A SPOT resource contains operating system files that are normally installed in the /usr file system of a machine. If disk space is limited on a machine or a SPOT must be created quickly, it may be helpful to convert the machine's /usr file system to a SPOT instead of creating an entirely separate SPOT at a different location.
If the /usr file system of a machine is converted to a SPOT, additional software will be installed on the machine to provide support for machines with different hardware configurations. Most of the operating system files will already be installed on the system and will not be reinstalled when the SPOT is created.
After a /usr file system is converted to a SPOT, all software installation and maintenance operations on the machine should be performed using NIM on the /usr SPOT resource that was created. This will ensure that all necessary SPOT operations are performed in addition to software installation/maintenance on the machine.
To create a /usr-SPOT, enter:
nim -o define -t spot -a server=ServerName \ -a location=/usr -a source=SourceName ResourceName
To convert the /usr file system on the machine, client1 , to a SPOT named usrspot using lppsource1 as the source for additional installation images, enter:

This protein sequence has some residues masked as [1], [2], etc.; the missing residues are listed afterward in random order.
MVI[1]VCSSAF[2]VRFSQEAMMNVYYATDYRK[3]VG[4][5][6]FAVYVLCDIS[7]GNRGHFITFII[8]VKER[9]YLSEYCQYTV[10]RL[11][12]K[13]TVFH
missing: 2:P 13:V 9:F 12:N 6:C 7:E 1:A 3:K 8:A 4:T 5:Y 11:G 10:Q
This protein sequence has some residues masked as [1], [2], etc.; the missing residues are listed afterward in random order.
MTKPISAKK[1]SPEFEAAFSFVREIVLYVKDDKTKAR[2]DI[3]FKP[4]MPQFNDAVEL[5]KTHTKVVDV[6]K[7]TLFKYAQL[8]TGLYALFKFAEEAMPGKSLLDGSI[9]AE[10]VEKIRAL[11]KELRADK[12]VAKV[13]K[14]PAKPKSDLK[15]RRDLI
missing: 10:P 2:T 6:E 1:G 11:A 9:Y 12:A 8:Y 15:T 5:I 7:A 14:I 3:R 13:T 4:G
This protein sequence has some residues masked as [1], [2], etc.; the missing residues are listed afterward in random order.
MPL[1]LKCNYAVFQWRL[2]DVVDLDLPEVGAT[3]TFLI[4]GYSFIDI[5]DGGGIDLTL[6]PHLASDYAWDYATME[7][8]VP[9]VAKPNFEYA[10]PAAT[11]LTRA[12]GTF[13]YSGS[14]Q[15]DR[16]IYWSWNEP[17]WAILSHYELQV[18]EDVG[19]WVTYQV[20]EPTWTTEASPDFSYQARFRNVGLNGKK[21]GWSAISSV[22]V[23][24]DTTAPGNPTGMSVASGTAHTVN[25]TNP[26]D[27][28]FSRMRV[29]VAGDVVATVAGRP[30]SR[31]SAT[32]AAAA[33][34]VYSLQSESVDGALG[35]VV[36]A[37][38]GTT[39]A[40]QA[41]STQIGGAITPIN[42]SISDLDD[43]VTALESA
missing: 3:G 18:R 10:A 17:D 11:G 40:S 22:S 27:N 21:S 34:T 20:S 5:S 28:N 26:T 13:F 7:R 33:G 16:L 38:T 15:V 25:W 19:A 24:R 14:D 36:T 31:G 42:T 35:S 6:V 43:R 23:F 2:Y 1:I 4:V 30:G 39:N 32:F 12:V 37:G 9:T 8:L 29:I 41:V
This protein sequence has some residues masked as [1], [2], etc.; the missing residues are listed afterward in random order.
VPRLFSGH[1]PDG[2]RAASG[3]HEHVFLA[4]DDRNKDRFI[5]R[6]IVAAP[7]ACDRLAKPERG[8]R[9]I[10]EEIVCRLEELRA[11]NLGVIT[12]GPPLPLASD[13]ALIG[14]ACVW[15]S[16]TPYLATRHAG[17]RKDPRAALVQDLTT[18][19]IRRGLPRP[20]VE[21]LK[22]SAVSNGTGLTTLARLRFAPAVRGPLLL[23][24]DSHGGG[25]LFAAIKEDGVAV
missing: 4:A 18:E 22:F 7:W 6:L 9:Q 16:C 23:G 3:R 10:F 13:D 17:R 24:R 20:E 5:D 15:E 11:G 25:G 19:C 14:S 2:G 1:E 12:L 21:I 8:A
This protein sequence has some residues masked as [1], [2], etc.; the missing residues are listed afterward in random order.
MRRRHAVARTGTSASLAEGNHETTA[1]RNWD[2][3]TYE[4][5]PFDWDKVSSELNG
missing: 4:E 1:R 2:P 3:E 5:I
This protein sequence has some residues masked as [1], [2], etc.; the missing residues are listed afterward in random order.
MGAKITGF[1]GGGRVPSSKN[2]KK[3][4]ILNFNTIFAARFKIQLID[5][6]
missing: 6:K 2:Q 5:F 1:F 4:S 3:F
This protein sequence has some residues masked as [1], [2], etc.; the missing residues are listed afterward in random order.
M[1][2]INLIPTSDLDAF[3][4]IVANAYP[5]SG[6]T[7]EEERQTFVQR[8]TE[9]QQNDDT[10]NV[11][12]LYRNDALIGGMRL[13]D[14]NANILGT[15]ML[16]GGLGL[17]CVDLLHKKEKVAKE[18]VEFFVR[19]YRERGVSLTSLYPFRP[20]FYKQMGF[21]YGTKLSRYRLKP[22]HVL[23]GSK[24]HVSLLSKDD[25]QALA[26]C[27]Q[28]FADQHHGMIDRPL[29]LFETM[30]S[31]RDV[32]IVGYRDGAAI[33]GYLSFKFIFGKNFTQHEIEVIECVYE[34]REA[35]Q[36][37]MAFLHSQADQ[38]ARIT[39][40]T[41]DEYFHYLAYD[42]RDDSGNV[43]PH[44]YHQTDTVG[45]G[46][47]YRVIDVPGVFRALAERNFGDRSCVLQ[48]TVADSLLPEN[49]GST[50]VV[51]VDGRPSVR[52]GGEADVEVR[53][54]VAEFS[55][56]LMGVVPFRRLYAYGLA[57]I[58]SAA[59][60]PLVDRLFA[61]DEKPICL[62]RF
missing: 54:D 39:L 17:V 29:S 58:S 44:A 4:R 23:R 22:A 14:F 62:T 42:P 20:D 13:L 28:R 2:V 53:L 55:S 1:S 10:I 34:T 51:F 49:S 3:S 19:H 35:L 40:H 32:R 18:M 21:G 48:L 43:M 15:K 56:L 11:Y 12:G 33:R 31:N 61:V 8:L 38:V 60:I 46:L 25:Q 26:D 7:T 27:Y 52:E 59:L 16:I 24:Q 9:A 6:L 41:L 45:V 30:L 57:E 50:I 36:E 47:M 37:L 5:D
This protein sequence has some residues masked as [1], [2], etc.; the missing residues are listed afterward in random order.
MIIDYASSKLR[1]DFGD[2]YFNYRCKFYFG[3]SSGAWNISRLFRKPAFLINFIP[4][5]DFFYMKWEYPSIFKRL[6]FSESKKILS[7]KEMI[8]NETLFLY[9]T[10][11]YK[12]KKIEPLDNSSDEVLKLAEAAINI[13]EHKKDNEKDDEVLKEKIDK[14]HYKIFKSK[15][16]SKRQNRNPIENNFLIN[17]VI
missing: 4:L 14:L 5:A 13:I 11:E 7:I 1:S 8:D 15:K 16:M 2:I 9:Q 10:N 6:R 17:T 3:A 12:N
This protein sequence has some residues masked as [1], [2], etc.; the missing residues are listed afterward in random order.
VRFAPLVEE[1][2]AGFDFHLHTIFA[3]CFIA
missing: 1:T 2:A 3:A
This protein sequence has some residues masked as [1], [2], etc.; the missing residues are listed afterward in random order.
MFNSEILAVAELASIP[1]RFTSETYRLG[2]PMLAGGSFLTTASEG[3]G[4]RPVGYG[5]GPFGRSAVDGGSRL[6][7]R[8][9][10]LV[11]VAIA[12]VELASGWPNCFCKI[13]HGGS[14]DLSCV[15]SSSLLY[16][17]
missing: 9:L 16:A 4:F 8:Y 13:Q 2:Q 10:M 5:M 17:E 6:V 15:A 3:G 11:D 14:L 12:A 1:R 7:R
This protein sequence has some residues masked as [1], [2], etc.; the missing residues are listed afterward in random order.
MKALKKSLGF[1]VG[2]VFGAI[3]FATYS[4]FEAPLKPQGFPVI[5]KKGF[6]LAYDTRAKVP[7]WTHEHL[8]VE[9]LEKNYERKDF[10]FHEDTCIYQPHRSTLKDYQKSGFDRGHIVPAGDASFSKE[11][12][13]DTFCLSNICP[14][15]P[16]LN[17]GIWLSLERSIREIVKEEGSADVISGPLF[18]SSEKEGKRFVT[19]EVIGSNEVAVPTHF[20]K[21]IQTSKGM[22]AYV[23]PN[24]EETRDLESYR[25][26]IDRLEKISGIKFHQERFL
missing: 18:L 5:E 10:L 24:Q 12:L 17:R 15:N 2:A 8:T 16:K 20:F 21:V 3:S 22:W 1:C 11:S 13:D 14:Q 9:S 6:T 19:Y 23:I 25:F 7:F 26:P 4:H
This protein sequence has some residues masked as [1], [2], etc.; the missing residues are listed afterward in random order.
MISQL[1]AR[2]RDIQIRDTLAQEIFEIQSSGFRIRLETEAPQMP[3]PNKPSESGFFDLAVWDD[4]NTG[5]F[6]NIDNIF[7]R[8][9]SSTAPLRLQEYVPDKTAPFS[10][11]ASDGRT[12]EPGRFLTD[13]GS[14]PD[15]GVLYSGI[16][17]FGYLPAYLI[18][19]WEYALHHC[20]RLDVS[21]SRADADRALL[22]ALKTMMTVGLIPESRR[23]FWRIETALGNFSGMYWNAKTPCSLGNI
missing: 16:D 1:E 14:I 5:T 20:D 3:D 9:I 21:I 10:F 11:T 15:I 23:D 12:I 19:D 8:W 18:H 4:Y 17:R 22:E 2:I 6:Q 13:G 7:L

nim -o define -t spot -a server=client1 -a location=/usr \ -a source=lpp_source1 usrspot
Once you convert a /usr file system to a SPOT, it is not recommended that you use the installp command to install or maintain software on the machine serving the SPOT. The diskless and dataless clients and network boot images associated with the SPOT will not be updated by the installp command unless it is invoked using NIM's cust or maint operations. If you need to use the installp command to install or maintain software on a /usr SPOT server, use the following steps:
nim -o check -F usrSPOTName
Note: The -F flag is required for rebuilding the boot images.
nim -o sync_roots usrSPOTName nim -o check -F usrSPOTNameThe cust and maint operations must be used to manage software installed on non-/usr SPOTs.